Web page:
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With this markup:

    <div id="shopNav">
        <ul>
            <li class="active">
                <a href="#">test 1</a></li>

        </ul>
    </div>  
    <ul>
        <li class="active1"><a href="#">test</a></li>

    </ul>

This doesn't work

#shopnav li.active {
    border:1px solid red !important;    
}

but:

.active {border:1px solid red !important;}

does work.

I get different behaviours with different doc types: with

<!DOCTYPE PUBLIC "-//W3C//DTD XHTML 1.0 Strict//EN" "http://www.w3.org/TR/xhtml1/DTD/xhtml1-strict.dtd"> 

The first one is highlighted in FF and not ie8 and with:

The behaviour is consistant, in that only the second li is given the style.

I don't understand this at all as I feel like I've been using this sort of selector for ages... Why doesn't the first selector it work in IE9? And why doesn't the first selector work in either with the loose.dtd ?

See it in action on this page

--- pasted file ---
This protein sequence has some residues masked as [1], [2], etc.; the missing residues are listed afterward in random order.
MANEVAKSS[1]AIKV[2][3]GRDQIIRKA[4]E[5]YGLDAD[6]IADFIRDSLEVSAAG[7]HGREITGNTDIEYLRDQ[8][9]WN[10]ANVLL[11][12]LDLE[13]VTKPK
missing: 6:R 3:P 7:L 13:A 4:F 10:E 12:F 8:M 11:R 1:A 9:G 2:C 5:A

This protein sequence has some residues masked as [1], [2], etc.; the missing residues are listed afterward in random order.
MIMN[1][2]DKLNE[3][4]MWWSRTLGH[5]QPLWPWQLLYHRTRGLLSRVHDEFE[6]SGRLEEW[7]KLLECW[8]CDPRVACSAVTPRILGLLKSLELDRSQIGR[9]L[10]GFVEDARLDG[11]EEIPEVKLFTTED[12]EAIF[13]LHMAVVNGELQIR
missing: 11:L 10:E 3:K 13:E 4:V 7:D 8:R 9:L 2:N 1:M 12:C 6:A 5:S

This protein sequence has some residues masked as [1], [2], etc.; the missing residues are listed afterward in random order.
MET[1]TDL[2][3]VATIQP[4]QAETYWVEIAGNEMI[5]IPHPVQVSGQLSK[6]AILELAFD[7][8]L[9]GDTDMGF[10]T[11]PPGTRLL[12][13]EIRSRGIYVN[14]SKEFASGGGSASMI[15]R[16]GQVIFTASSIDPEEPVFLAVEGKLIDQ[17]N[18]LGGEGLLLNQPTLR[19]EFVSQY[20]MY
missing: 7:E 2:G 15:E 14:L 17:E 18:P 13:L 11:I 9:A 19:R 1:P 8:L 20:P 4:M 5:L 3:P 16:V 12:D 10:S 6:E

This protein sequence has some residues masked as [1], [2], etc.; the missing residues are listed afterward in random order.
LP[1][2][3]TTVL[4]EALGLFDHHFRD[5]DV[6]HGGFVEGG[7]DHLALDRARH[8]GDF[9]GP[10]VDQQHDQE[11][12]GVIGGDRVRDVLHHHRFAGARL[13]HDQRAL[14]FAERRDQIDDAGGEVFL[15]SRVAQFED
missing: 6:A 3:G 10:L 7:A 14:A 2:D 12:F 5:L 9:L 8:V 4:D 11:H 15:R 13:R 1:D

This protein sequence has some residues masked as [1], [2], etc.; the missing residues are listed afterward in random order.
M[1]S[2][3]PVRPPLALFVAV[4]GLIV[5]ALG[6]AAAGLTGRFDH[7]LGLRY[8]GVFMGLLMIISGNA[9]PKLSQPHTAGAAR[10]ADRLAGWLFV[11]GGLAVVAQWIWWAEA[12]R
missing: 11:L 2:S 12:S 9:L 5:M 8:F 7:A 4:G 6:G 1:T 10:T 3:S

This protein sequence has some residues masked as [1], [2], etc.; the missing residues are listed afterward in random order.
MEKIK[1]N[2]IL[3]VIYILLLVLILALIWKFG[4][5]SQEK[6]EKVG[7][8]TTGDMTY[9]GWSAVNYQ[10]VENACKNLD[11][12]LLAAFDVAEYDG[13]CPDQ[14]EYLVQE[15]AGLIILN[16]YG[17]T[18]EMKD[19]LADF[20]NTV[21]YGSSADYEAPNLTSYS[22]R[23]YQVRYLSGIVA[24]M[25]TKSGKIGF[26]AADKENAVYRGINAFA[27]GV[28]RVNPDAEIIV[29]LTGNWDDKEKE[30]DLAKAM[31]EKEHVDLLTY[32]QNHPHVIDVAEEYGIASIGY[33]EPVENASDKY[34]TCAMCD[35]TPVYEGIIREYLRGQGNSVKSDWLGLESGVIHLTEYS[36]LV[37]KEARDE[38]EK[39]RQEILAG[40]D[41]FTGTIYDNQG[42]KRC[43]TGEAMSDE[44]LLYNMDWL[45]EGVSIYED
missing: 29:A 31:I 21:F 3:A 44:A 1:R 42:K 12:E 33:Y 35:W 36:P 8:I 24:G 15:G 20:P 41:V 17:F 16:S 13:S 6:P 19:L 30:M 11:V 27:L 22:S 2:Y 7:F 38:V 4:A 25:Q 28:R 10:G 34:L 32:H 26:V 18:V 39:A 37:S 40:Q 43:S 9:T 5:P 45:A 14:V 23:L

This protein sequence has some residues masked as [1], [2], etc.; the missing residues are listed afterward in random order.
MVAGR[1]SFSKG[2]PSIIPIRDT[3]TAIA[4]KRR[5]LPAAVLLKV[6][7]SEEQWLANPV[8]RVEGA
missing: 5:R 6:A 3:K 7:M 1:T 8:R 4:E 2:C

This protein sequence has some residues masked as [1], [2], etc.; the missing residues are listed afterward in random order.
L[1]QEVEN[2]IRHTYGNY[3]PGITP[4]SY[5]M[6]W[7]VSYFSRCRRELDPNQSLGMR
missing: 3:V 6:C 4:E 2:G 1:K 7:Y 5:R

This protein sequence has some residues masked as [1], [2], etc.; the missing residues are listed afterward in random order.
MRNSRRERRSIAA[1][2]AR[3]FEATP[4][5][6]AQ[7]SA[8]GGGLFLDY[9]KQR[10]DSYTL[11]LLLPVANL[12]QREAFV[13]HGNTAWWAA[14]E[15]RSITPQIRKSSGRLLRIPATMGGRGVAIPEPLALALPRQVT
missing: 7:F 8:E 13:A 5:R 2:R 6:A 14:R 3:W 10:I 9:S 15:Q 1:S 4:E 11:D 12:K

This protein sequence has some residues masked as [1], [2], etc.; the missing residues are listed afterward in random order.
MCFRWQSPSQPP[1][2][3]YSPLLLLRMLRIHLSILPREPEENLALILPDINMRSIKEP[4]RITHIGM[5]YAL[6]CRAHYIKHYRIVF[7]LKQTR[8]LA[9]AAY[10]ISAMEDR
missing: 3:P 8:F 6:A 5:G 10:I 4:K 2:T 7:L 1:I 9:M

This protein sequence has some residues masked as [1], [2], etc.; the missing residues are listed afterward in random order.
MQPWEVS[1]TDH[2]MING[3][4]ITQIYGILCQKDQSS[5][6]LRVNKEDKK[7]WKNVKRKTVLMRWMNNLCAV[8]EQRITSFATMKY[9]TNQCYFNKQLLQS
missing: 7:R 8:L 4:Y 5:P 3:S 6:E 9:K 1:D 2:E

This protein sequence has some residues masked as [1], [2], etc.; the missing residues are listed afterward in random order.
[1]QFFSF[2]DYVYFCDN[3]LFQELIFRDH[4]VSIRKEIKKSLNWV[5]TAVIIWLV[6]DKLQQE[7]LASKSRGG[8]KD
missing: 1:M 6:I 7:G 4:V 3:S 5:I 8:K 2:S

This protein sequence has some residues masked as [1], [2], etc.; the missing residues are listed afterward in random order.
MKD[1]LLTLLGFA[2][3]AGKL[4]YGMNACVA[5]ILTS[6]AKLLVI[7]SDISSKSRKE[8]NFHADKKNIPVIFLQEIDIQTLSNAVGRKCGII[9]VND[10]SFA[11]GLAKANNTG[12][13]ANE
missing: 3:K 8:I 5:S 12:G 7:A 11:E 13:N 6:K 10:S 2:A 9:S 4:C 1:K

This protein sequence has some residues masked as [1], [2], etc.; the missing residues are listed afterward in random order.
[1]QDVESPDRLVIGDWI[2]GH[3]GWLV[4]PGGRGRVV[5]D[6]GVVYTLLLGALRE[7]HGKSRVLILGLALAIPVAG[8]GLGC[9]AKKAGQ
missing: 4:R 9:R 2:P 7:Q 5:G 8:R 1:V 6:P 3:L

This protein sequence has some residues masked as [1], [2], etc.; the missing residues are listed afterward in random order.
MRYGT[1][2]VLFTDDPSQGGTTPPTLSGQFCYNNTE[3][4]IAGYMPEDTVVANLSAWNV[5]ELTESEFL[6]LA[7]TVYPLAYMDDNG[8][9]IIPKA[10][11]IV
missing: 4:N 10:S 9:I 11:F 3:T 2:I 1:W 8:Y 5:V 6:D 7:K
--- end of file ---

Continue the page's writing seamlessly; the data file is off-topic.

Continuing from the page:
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Could you try to present your problem in a more logical way? Your source code on test.htm is just weird! –  BjarkeCK Aug 23 '12 at 21:48
1  
Post your code here, otherwise if the demo/repro page dies, or moves, the question becomes nonsensical and unhelpful in the future. –  David Thomas Aug 23 '12 at 21:49
    
@BjarkeCK I forgot to add the markup, done now –  iKode Aug 23 '12 at 23:58

2 Answers 2

up vote 3 down vote accepted

The id attribute values are case sensitive. When you have id="shopNav", then in CSS you need to use #shopNav, not #shopnav.

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oops a typo... thanks! –  iKode Aug 23 '12 at 23:58

use this:

#shopnav ul li.active

or this

#shopnav * li.active
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